Video: Technology may be causing 'mind change'

'Mind change' caused by excessive interaction with the technological world could be the new climate change, according to neurologist Baroness Susan Greenfield.

Baroness Susan Greenfield

Baroness Greenfield, who specialises in the physiology of the brain, outlined four future challenges for humanity: the impact of nanotechnology on health, the impact of improved longevity and long-term health, the burden of dementia and the impact of technology on the brain.

Focusing on the impact of technology on brain physiology, she cited research illustrating the impact of increased interaction. She explained how computer gaming led to microstructural abnormalities and affected brain chemistry, stimulating release of dopamine to result in a more childlike mental state that would in turn find the individual seeking further gratification.

Watch Baroness Greenfield at the RCGP annual conference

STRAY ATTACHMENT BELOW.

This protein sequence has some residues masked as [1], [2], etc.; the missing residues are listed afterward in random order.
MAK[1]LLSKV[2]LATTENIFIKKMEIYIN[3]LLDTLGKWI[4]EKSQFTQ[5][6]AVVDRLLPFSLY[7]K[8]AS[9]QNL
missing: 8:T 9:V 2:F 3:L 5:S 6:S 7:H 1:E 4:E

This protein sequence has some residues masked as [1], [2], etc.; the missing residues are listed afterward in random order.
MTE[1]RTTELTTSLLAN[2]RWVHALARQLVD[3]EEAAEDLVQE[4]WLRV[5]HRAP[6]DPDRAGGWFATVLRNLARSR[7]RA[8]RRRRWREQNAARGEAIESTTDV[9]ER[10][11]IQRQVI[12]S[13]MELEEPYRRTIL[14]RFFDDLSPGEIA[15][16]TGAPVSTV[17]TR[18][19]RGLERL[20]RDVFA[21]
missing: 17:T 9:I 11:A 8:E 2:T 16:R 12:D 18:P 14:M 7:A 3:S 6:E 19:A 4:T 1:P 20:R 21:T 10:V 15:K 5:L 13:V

She highlighted how an under-functioning prefrontal cortex and elevated dopamine release were prominent features in certain conditions.

‘One can see a cycle of an exciting world of the screen releasing dopamine, bringing about more addictive behaviour that inhibits the prefrontal cortex, stimulating conditions of obesity, schizophrenia and childhood, where you put a premium on the senses and therefore seek out scenarios such as the screen environment that pander to the senses rather than to the cognitive, and the cycle continues.

‘With climate change, it’s really damage limitation – we are trying to put the brakes on. Mind change does not have to be like that. We could be harnessing these technologies and start thinking about what we want to do. If we can make the technologies a means not an end, we have an opportunity for shaping the environment as never before.’

Baroness Greenfield also suggested that traditional barriers between generations could merge in the future, because scientific innovations would mean ‘older’ people would be healthier, look better and be able to have children throughout life. Once out of childhood, people would simply be viewed as ‘adults’ until death.

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